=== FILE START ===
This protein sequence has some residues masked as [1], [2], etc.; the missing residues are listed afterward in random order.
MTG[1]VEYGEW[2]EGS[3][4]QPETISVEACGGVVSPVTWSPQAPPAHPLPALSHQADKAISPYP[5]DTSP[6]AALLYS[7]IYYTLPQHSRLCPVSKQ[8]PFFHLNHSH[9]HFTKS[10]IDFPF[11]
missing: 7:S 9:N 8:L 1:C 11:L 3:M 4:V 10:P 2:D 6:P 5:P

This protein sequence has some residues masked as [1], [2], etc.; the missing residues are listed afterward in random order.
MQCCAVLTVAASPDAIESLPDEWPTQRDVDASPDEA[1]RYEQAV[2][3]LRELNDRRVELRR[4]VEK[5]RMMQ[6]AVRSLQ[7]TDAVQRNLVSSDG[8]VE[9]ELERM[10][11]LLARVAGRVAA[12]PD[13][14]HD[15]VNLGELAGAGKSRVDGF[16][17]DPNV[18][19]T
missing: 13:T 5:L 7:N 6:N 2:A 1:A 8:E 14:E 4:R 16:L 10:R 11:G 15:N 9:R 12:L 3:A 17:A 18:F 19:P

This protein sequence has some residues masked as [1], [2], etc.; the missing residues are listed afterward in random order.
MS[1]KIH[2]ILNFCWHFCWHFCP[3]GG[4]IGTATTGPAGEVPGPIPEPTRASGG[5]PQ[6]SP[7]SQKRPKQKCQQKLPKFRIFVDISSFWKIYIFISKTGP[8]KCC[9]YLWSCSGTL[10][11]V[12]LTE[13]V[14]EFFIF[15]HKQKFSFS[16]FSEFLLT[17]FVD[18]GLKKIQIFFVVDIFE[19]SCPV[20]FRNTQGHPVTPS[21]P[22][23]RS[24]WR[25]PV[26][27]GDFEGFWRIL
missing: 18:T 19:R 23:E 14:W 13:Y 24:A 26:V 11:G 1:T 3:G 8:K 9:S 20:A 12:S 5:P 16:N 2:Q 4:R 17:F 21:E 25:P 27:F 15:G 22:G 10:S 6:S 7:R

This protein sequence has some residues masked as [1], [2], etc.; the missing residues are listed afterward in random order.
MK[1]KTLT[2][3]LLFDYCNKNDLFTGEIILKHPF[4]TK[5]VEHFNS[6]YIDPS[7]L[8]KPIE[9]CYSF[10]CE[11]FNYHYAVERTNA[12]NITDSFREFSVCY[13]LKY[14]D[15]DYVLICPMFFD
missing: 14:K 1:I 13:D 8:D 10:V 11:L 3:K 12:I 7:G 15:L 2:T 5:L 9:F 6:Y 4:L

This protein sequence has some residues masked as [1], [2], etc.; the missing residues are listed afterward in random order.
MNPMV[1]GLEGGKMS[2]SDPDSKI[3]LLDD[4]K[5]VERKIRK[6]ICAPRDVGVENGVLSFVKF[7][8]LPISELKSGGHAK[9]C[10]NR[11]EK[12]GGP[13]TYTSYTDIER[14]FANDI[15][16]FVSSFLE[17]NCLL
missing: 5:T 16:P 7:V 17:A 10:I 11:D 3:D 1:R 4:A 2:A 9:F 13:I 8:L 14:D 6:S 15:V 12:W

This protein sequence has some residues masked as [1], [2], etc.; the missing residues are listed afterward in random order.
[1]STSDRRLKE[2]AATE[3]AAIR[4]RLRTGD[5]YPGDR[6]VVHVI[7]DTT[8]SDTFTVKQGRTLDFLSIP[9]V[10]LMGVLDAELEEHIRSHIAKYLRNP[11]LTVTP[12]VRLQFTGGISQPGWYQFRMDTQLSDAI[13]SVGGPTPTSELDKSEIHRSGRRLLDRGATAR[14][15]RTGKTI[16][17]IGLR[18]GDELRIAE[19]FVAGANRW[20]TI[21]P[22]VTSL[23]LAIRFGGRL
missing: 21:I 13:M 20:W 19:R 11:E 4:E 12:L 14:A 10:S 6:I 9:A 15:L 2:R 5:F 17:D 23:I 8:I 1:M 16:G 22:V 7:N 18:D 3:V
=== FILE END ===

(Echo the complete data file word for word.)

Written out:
This protein sequence has some residues masked as [1], [2], etc.; the missing residues are listed afterward in random order.
MTG[1]VEYGEW[2]EGS[3][4]QPETISVEACGGVVSPVTWSPQAPPAHPLPALSHQADKAISPYP[5]DTSP[6]AALLYS[7]IYYTLPQHSRLCPVSKQ[8]PFFHLNHSH[9]HFTKS[10]IDFPF[11]
missing: 7:S 9:N 8:L 1:C 11:L 3:M 4:V 10:P 2:D 6:P 5:P

This protein sequence has some residues masked as [1], [2], etc.; the missing residues are listed afterward in random order.
MQCCAVLTVAASPDAIESLPDEWPTQRDVDASPDEA[1]RYEQAV[2][3]LRELNDRRVELRR[4]VEK[5]RMMQ[6]AVRSLQ[7]TDAVQRNLVSSDG[8]VE[9]ELERM[10][11]LLARVAGRVAA[12]PD[13][14]HD[15]VNLGELAGAGKSRVDGF[16][17]DPNV[18][19]T
missing: 13:T 5:L 7:N 6:N 2:A 1:A 8:E 14:E 4:R 16:L 10:R 11:G 15:N 9:R 12:L 3:A 17:A 18:F 19:P

This protein sequence has some residues masked as [1], [2], etc.; the missing residues are listed afterward in random order.
MS[1]KIH[2]ILNFCWHFCWHFCP[3]GG[4]IGTATTGPAGEVPGPIPEPTRASGG[5]PQ[6]SP[7]SQKRPKQKCQQKLPKFRIFVDISSFWKIYIFISKTGP[8]KCC[9]YLWSCSGTL[10][11]V[12]LTE[13]V[14]EFFIF[15]HKQKFSFS[16]FSEFLLT[17]FVD[18]GLKKIQIFFVVDIFE[19]SCPV[20]FRNTQGHPVTPS[21]P[22][23]RS[24]WR[25]PV[26][27]GDFEGFWRIL
missing: 18:T 19:R 23:E 14:W 13:Y 24:A 26:V 11:G 1:T 3:G 8:K 9:S 20:A 12:S 5:P 16:N 2:Q 4:R 17:F 21:E 25:P 27:F 15:G 22:G 10:S 6:S 7:R

This protein sequence has some residues masked as [1], [2], etc.; the missing residues are listed afterward in random order.
MK[1]KTLT[2][3]LLFDYCNKNDLFTGEIILKHPF[4]TK[5]VEHFNS[6]YIDPS[7]L[8]KPIE[9]CYSF[10]CE[11]FNYHYAVERTNA[12]NITDSFREFSVCY[13]LKY[14]D[15]DYVLICPMFFD
missing: 14:K 1:I 13:D 8:D 10:V 11:L 3:K 12:I 7:G 15:L 2:T 5:L 9:F 6:Y 4:L

This protein sequence has some residues masked as [1], [2], etc.; the missing residues are listed afterward in random order.
MNPMV[1]GLEGGKMS[2]SDPDSKI[3]LLDD[4]K[5]VERKIRK[6]ICAPRDVGVENGVLSFVKF[7][8]LPISELKSGGHAK[9]C[10]NR[11]EK[12]GGP[13]TYTSYTDIER[14]FANDI[15][16]FVSSFLE[17]NCLL
missing: 5:T 16:P 7:V 17:A 10:I 11:D 3:D 1:R 4:A 2:A 9:F 13:I 8:L 14:D 6:S 15:V 12:W

This protein sequence has some residues masked as [1], [2], etc.; the missing residues are listed afterward in random order.
[1]STSDRRLKE[2]AATE[3]AAIR[4]RLRTGD[5]YPGDR[6]VVHVI[7]DTT[8]SDTFTVKQGRTLDFLSIP[9]V[10]LMGVLDAELEEHIRSHIAKYLRNP[11]LTVTP[12]VRLQFTGGISQPGWYQFRMDTQLSDAI[13]SVGGPTPTSELDKSEIHRSGRRLLDRGATAR[14][15]RTGKTI[16][17]IGLR[18]GDELRIAE[19]FVAGANRW[20]TI[21]P[22]VTSL[23]LAIRFGGRL
missing: 21:I 13:M 20:W 19:R 11:E 4:E 12:L 14:A 10:S 6:I 9:A 15:L 2:R 5:F 17:D 23:I 8:I 1:M 16:G 22:V 7:N 18:D 3:V